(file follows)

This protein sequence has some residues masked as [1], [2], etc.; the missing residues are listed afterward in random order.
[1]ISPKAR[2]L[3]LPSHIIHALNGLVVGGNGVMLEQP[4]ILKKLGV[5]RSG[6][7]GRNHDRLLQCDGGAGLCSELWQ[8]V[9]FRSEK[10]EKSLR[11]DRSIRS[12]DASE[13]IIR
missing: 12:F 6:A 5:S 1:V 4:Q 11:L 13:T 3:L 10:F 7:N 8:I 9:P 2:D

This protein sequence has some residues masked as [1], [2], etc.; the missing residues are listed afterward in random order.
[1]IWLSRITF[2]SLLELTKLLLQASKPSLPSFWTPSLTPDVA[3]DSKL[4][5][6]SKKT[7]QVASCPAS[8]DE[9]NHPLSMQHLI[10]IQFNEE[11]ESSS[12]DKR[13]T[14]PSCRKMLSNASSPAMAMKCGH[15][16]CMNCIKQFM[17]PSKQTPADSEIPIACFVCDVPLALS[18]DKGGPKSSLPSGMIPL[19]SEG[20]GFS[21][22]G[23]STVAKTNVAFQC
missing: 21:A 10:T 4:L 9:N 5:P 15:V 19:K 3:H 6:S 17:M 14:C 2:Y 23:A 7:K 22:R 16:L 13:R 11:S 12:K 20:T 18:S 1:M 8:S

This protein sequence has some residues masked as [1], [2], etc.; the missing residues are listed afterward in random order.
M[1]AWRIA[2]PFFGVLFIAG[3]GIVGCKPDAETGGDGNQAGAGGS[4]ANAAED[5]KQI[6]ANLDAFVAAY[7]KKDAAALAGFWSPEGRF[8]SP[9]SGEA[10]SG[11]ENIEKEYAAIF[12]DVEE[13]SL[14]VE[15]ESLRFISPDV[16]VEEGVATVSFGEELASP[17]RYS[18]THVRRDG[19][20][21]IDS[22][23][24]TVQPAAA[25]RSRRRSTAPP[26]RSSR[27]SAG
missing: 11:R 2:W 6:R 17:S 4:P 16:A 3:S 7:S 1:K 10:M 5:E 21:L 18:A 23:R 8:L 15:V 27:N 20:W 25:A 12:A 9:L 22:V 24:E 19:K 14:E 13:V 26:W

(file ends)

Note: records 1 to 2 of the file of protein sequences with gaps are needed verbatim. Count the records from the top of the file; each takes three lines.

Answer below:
This protein sequence has some residues masked as [1], [2], etc.; the missing residues are listed afterward in random order.
[1]ISPKAR[2]L[3]LPSHIIHALNGLVVGGNGVMLEQP[4]ILKKLGV[5]RSG[6][7]GRNHDRLLQCDGGAGLCSELWQ[8]V[9]FRSEK[10]EKSLR[11]DRSIRS[12]DASE[13]IIR
missing: 12:F 6:A 5:S 1:V 4:Q 11:L 13:T 3:L 10:F 7:N 8:I 9:P 2:D

This protein sequence has some residues masked as [1], [2], etc.; the missing residues are listed afterward in random order.
[1]IWLSRITF[2]SLLELTKLLLQASKPSLPSFWTPSLTPDVA[3]DSKL[4][5][6]SKKT[7]QVASCPAS[8]DE[9]NHPLSMQHLI[10]IQFNEE[11]ESSS[12]DKR[13]T[14]PSCRKMLSNASSPAMAMKCGH[15][16]CMNCIKQFM[17]PSKQTPADSEIPIACFVCDVPLALS[18]DKGGPKSSLPSGMIPL[19]SEG[20]GFS[21][22]G[23]STVAKTNVAFQC
missing: 21:A 10:T 4:L 9:N 5:P 15:V 19:K 3:H 6:S 17:M 14:C 2:Y 23:A 7:K 22:R 16:L 13:R 11:S 12:K 20:T 18:S 1:M 8:S